“These spots have never been observed by anyone before me; and from my observations of them, often repeated, I have been led to the opinion which I have expressed, namely, that I feel sure that the surface of the Moon is not perfectly smooth, free from inequalities and exactly spherical… but that, on the contrary, it is full of inequalities, uneven, full of hollows and protuberances, just like the surface of the Earth itself, which is varied everywhere by lofty mountains and deep valleys.” -Galileo Galilei, of his observations of the Moon, 1610
When it comes to the Moon, there are no shortage of spectacular features. But unlike the craters you can see with a reasonably powered telescope, a closer inspection reveals a clustering you would never have expected.
Of course, craters so similar in size and so close together couldn't have just formed by chance, could they? Most definitely not, and yet there are a few different explanations for these phenomena, all of which are expected to be at play for various crater chains.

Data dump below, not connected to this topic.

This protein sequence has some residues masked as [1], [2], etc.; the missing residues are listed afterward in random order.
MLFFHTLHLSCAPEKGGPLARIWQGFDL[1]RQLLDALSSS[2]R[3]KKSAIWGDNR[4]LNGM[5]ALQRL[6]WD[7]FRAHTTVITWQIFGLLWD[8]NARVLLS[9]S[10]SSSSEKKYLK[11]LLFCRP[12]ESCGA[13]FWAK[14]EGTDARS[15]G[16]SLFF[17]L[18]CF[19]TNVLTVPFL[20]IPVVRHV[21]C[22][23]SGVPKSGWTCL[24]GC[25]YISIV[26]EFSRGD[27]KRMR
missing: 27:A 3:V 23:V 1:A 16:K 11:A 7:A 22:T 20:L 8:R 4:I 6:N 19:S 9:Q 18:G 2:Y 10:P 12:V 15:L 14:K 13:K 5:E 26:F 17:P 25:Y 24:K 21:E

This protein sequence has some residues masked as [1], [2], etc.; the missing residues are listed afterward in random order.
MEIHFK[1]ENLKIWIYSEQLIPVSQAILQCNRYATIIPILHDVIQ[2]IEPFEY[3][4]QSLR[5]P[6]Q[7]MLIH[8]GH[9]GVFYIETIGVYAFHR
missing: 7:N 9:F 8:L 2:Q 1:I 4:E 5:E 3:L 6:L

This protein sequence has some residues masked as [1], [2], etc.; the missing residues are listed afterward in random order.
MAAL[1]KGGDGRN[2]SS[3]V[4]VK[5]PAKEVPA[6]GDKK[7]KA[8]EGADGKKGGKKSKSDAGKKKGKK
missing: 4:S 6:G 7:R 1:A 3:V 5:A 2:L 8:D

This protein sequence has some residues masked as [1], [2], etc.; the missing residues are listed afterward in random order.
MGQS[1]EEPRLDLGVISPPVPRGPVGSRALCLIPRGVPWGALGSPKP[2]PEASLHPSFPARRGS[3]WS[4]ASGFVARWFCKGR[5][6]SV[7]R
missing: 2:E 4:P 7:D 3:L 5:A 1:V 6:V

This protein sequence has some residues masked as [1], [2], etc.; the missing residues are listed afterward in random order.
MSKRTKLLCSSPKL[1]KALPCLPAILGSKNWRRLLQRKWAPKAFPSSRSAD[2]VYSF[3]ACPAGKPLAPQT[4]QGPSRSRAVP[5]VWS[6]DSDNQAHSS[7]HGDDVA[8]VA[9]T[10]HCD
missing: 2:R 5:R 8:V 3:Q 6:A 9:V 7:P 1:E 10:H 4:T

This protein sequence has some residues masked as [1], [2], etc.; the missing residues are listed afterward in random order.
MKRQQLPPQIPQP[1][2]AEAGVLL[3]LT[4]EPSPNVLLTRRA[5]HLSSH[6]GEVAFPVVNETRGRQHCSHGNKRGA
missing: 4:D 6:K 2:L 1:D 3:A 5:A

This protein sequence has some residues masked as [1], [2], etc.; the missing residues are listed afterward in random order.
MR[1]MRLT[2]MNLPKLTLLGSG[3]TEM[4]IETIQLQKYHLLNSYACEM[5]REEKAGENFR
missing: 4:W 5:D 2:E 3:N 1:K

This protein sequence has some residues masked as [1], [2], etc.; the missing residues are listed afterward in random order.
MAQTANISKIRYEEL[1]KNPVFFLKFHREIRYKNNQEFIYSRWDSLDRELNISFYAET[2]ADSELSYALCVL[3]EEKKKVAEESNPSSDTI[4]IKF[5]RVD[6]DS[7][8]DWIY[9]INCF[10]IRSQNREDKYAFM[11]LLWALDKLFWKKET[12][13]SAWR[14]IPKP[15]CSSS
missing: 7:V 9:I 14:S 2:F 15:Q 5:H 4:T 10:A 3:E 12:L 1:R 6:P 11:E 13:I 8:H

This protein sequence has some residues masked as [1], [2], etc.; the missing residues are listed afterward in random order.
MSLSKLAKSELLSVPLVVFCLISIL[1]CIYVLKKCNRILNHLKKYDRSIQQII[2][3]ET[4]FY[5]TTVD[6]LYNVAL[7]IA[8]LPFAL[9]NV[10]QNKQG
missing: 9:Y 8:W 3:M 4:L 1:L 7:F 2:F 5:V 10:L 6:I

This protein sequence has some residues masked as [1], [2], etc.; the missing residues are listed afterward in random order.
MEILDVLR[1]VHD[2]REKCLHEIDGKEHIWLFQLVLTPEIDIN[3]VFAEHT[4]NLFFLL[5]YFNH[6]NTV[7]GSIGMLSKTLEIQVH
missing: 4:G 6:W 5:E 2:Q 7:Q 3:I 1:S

Hop on over and check out some spectacular lunar crater chains on this week's Mostly Mute Monday!
If the crater chains are from a tidally disrupted body, would the disrupter be the Earth? If it was disrupted by another planet, would the fragments still be close enough together to make such a neat pattern when they hit the moon?